You can experience this interactively at, where you will be welcomed to a virtual ClearWater Farm by our special time-travelling chicken, Potato (who loves to eat potato peels). She offers all sorts of games, puzzles, videos, mini missions to solve, and more.

Learning is like an adventure. Nature—where much of the world’s real wisdom resides—offers lots of adventures to those who seek learning there.

Fish farts? It's really an important part of nature! (Courtesy of ClearWater Farm)

OC: What are some ways that people can improve how they care for water today?

AS: A very simple way to care for water is simply to stop doing things that hurt it!

Water is one of the world’s most powerful forces, so it is able to heal itself—but we have to give it a chance to do this. We simply need to treasure water—even LOVE it—and then it just becomes natural to admire its marvellous circular cycle while we re-use it.

We are always re-using water. There is only so much of it on Earth, cycling round and round the water cycle. And, yep, that does mean the water you drink today might once have been a dinosaur’s pee!

How we care for the land is a part of protecting the world's water. (Courtesy of ClearWater Farm)

OC: What is the biggest danger facing the world's water in 2022?

AS: Pretty simple: If more people don’t start loving water and not hurting it, all the forms of life that depend on clean water will suffer. People a few years ago suggested we hug trees to show how much we care. Everyone laughed, but now we understand how much trees affect climate change and life on Earth, so it’s not so silly to hug them. Can we do something similar to say we love water? Any ideas?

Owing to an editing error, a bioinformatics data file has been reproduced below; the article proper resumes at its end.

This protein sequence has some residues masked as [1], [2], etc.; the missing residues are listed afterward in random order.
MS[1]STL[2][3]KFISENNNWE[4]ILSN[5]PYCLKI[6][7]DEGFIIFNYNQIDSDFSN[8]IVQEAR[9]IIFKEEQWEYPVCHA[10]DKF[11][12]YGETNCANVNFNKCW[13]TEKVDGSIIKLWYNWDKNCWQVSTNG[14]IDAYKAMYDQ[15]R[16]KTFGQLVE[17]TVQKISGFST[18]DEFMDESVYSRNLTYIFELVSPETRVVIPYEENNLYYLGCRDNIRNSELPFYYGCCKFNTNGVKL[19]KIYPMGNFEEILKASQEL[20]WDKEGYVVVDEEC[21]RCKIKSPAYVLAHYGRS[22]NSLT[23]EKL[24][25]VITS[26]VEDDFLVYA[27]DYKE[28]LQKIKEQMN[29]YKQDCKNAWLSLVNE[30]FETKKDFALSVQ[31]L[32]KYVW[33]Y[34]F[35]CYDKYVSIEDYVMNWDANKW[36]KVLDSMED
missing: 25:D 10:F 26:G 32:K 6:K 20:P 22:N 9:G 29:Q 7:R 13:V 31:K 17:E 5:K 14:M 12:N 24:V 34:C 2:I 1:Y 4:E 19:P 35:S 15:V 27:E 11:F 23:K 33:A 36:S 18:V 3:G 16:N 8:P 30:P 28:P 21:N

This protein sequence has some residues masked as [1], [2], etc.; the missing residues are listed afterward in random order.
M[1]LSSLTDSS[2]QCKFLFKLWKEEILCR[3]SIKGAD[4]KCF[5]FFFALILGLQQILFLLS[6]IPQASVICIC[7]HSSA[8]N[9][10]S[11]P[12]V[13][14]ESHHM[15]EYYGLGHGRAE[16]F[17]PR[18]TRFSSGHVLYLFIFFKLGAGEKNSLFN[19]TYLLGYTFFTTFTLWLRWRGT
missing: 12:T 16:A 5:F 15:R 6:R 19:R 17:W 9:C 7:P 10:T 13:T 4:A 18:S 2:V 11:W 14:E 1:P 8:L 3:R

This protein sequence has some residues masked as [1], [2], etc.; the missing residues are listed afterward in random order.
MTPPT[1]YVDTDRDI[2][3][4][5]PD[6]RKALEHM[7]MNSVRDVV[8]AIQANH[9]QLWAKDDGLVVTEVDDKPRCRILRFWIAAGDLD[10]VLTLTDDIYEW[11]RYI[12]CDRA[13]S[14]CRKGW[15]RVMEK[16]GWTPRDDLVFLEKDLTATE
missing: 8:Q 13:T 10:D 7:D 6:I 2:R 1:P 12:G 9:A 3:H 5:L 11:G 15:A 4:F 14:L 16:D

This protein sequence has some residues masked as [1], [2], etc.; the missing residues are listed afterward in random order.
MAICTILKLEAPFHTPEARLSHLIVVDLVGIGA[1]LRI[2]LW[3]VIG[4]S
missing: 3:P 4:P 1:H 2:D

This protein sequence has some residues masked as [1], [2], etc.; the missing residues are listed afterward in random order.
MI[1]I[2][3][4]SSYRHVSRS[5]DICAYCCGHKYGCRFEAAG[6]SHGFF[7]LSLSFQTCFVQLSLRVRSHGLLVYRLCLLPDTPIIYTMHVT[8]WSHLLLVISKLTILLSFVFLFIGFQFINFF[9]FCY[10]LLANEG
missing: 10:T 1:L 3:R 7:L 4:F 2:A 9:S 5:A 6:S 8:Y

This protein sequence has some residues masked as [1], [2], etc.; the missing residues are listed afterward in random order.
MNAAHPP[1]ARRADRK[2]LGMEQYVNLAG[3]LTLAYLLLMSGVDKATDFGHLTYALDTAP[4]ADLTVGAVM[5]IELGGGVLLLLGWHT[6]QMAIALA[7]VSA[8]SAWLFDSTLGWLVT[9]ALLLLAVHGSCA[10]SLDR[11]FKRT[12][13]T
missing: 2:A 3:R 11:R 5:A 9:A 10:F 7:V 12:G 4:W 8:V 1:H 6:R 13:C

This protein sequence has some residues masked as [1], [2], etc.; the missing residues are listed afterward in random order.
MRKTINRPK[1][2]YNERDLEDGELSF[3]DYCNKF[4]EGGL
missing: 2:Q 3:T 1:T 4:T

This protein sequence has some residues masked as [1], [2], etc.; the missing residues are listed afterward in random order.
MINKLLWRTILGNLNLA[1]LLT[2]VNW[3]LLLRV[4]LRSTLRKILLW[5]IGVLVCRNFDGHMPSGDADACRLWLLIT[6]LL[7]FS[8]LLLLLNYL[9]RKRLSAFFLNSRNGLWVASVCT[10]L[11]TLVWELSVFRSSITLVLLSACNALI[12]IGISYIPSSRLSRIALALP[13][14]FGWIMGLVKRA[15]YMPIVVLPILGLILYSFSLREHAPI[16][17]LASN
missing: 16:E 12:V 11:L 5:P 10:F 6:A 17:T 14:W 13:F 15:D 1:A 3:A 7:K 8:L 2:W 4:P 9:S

There are lots of ways that you can help protect the world's water. (Courtesy of ClearWater Farm)

OC: What is the biggest source of optimism that you have for the world's water?

AS: Water itself is the biggest source for optimism as it is both marvellous and awe-inspiring. Watch raindrops chase down a window pane, or listen to the ocean’s roar! They invite your appreciation.

Animals understand this, too. For example, chimpanzees will express their love of water by dancing in the rain. You can see other animal celebrations of water in your own ’hood. Just grab a pal and head out into a spring rainfall and see what you can see.

OC: Most of our readers would not know this, but you are the founder of our magazines here at Owlkids (thanks for doing that, by the way!). What are you most proud of when you look back at making magazines?

AS: Those of us who invented these magazines are most proud of what we learned from our readers, and I bet the current team feels this way, too. (We do, Annabel!)

We really loved hearing from our readers, as their ideas helped us make learning more fun for more kids. I’d still love to hear from all of you out there today at Do you have an idea or two about ways we can show others how much we treasure water, and why it’s important to do so?